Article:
Feb. 18, 2011
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University Theatres Mainstage presents interactive 'Antigone 2.0'
University Theatres Mainstage will present "Antigone 2.0," an interactive adaptation of the classic Sophocles tragedy, adapted by University of Iowa Department of Theatre Arts faculty member Carol MacVey and Iowa Playwrights Workshop student Jen Silverman, opening at 8 p.m. Thursday, March 3, in the David Thayer Theatre of the UI Theatre Building. Additional performances will be at 8 p.m. March 4, 5 and 10-12, and at 2 p.m. Sunday, March 6.
In this innovative production, directed by MacVey, the audience will stand throughout the 75-minute performance, move around the space and follow directions (although there will be accomodations for audience members with special needs).
A panel discussion will follow the March 10 performance, co-sponsored by the UI Center for Human Rights and the College of Law. Participants will be law faculty member Steve Burton; law emeritus Burns Weston, founder of the UI Center for Human Rights; and Diane Jeske, chair of philosophy department. Christine Scarfuto, dramaturg for "Antigone 2.0," will be the moderator.
"The image of staged Greek tragedy for many people is that of stately actors in long flowing robes reciting elevated text," MacVey said "What would happen if we updated the words, the characters, the space and left the basic questions and issues intact: what does it mean to be a good citizen? To whom does one owe allegiance? The state? The gods?
"Sophocles' basic questions still resonate for us; I just wanted to reframe them differently for our audience in this production."
The tragedy, written in the fifth century B.C.E., is the story of the daughter of Oedipus. Antigone disobeys the orders of her uncle Creon, king of Thebes, when he forbids the burial of her brother Polyneices, who he considers a traitor to the city. The play embodies classic issues and challenges that persist today, including civil disobedience, state control and citizenship.
Other artistic contributors to the "Antigone 2.0" production include lighting designer Soren Olsen; set designer Maylan Thomas; choreographer Rob Cooney; movement designer by Paul Kalins; costume designer Lisa Borton; sound designer Andrew Stewart; and music designer/consultant Tricia Park, first violinist of the Maia Quartet; and assistant director David Hanzal.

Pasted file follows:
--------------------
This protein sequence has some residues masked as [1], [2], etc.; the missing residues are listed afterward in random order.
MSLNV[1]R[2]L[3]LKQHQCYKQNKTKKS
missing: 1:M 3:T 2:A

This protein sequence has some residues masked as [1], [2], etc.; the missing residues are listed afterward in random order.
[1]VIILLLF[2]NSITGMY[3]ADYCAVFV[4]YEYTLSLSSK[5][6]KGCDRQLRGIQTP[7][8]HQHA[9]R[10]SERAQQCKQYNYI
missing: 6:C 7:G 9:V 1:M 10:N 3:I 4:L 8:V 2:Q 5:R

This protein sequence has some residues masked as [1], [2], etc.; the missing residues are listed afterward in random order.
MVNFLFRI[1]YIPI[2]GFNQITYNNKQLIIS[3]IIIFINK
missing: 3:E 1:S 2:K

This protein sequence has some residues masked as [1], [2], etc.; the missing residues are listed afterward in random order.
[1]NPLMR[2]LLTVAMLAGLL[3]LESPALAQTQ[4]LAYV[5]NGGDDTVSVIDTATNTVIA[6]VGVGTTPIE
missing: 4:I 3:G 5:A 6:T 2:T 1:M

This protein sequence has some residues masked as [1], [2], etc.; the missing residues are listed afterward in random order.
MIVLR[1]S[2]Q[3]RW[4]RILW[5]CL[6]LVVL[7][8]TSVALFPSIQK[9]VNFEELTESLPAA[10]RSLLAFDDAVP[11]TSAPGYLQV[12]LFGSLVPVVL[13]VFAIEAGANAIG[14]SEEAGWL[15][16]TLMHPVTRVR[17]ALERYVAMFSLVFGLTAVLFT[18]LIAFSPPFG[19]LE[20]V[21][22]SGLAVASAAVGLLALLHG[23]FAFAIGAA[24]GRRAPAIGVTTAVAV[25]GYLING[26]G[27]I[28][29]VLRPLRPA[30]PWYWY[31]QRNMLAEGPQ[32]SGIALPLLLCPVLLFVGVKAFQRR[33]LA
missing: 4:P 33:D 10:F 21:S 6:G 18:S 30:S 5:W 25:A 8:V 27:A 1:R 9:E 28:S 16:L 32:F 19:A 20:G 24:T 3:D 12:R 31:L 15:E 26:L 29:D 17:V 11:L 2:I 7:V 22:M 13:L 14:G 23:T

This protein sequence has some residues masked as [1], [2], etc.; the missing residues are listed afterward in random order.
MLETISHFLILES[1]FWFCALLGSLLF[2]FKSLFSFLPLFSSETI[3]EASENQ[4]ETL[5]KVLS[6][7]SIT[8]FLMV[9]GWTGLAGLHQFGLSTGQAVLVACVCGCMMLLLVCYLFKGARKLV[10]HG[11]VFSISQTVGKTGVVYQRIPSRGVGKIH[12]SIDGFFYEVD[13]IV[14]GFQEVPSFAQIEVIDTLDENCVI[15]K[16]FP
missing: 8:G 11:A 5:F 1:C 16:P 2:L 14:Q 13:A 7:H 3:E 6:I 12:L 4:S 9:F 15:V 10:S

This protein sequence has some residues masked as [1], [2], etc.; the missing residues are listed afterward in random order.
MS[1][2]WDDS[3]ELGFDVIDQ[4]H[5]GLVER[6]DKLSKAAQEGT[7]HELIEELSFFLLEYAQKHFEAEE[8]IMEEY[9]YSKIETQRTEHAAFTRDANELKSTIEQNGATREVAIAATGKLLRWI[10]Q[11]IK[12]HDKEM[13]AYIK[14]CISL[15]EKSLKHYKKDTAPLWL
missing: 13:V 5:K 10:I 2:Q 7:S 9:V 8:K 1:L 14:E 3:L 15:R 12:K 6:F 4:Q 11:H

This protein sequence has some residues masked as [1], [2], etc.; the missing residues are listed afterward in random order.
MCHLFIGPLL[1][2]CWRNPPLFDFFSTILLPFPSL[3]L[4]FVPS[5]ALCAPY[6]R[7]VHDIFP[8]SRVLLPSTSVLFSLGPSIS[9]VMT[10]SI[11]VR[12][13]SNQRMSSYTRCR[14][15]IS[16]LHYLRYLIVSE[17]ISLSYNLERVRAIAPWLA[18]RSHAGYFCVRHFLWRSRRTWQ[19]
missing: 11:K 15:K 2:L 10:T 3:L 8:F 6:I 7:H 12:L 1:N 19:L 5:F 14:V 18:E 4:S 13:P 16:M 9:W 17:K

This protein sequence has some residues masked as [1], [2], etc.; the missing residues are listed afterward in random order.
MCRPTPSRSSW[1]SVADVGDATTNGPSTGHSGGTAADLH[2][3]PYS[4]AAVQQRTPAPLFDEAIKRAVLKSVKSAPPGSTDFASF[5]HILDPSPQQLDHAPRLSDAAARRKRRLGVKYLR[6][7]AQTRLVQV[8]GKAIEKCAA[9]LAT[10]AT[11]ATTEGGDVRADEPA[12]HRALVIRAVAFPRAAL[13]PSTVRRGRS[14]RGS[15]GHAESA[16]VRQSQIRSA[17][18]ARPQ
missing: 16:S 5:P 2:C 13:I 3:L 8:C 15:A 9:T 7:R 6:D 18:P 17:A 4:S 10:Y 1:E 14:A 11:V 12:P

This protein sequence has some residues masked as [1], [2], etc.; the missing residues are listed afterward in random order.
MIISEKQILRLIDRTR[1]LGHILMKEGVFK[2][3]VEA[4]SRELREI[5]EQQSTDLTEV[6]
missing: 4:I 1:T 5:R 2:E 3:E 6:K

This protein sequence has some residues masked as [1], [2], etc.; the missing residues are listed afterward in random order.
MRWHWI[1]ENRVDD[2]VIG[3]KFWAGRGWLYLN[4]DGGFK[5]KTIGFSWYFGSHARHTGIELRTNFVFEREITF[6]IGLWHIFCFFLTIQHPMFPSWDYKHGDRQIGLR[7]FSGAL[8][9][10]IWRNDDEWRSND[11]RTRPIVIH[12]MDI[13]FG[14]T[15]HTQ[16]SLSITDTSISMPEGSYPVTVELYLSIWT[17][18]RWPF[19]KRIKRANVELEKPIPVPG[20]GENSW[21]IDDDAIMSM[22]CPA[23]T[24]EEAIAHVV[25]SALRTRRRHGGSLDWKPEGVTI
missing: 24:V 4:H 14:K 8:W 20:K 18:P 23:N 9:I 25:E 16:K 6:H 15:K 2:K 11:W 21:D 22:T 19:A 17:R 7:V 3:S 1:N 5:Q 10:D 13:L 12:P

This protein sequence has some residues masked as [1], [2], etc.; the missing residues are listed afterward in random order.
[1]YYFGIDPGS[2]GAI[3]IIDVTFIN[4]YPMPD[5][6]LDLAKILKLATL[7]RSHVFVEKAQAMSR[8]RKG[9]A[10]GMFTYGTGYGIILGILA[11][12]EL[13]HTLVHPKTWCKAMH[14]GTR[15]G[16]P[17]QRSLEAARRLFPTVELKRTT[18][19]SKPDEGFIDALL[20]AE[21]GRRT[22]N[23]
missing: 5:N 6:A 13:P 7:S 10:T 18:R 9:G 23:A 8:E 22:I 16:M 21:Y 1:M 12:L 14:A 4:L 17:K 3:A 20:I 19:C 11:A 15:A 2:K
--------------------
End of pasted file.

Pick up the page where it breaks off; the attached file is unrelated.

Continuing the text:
Tickets for the performances are $17 general admission, $12 for senior citizen, $10 for youth, $5 UI students (with valid UI ID) from the Hancher Box Office.
The Hancher Box Office in the Old Capitol Town Centre, open for phone (319-335-1160 or 800-HANCHER) or walk-up business from 10 a.m. to 5:30 p.m. weekdays. Tickets may be ordered online at http://www.hancher.uiowa.edu. Any remaining tickets will be available for sale one hour before show time at the UI Theatre Building.
This production includes material that may be inappropriate for younger audiences. Contact the department at 319-335-2700 for additional information.
The Department of Theatre Arts is part of the UI Division of Performing Arts in the College of Liberal Arts and Sciences.
UI arts events are searchable on the UI Master Calendar: http://calendar.uiowa.edu. Exhibitions are searchable at http://calendar.uiowa.edu/exhibitions. To receive UI arts news by e-mail, go to http://list.uiowa.edu/archives/acr-news.html and click the link "Join or Leave ACR News," then follow the instructions.
STORY SOURCE: University of Iowa News Services, 300 Plaza Centre One, Iowa City, IA 52242-2500
MEDIA CONTACT: Winston Barclay, University News Services, 319-430-1013, firstname.lastname@example.org